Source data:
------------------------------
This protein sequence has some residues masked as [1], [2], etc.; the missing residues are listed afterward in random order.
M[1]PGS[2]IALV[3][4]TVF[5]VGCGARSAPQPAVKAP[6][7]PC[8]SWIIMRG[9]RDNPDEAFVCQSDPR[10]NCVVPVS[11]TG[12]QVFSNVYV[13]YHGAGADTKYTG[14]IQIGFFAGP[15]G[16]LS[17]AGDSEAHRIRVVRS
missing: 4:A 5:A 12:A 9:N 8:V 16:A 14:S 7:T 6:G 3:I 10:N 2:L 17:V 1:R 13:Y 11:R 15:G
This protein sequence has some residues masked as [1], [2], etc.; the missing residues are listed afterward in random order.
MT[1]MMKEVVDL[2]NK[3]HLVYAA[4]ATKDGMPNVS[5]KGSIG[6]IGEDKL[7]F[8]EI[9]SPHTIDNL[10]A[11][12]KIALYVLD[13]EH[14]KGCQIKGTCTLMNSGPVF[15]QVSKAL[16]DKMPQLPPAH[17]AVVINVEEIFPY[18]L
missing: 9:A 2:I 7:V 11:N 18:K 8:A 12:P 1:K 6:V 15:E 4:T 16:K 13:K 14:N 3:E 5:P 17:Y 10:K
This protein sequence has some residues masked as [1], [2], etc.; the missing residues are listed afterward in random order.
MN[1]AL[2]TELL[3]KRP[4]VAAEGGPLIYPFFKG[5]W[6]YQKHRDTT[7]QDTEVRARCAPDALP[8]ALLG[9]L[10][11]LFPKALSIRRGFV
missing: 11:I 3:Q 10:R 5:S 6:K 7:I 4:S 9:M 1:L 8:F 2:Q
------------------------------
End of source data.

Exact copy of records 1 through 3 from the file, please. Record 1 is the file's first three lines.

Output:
This protein sequence has some residues masked as [1], [2], etc.; the missing residues are listed afterward in random order.
M[1]PGS[2]IALV[3][4]TVF[5]VGCGARSAPQPAVKAP[6][7]PC[8]SWIIMRG[9]RDNPDEAFVCQSDPR[10]NCVVPVS[11]TG[12]QVFSNVYV[13]YHGAGADTKYTG[14]IQIGFFAGP[15]G[16]LS[17]AGDSEAHRIRVVRS
missing: 4:A 5:A 12:A 9:N 8:V 16:A 14:S 7:T 6:G 3:I 10:N 2:L 17:V 1:R 13:Y 11:R 15:G
This protein sequence has some residues masked as [1], [2], etc.; the missing residues are listed afterward in random order.
MT[1]MMKEVVDL[2]NK[3]HLVYAA[4]ATKDGMPNVS[5]KGSIG[6]IGEDKL[7]F[8]EI[9]SPHTIDNL[10]A[11][12]KIALYVLD[13]EH[14]KGCQIKGTCTLMNSGPVF[15]QVSKAL[16]DKMPQLPPAH[17]AVVINVEEIFPY[18]L
missing: 9:A 2:I 7:V 11:N 18:K 8:A 12:P 1:K 6:V 15:E 4:T 16:K 13:K 14:N 3:E 5:P 17:Y 10:K
This protein sequence has some residues masked as [1], [2], etc.; the missing residues are listed afterward in random order.
MN[1]AL[2]TELL[3]KRP[4]VAAEGGPLIYPFFKG[5]W[6]YQKHRDTT[7]QDTEVRARCAPDALP[8]ALLG[9]L[10][11]LFPKALSIRRGFV
missing: 11:I 3:Q 10:R 5:S 6:K 7:I 4:S 9:M 1:L 8:F 2:Q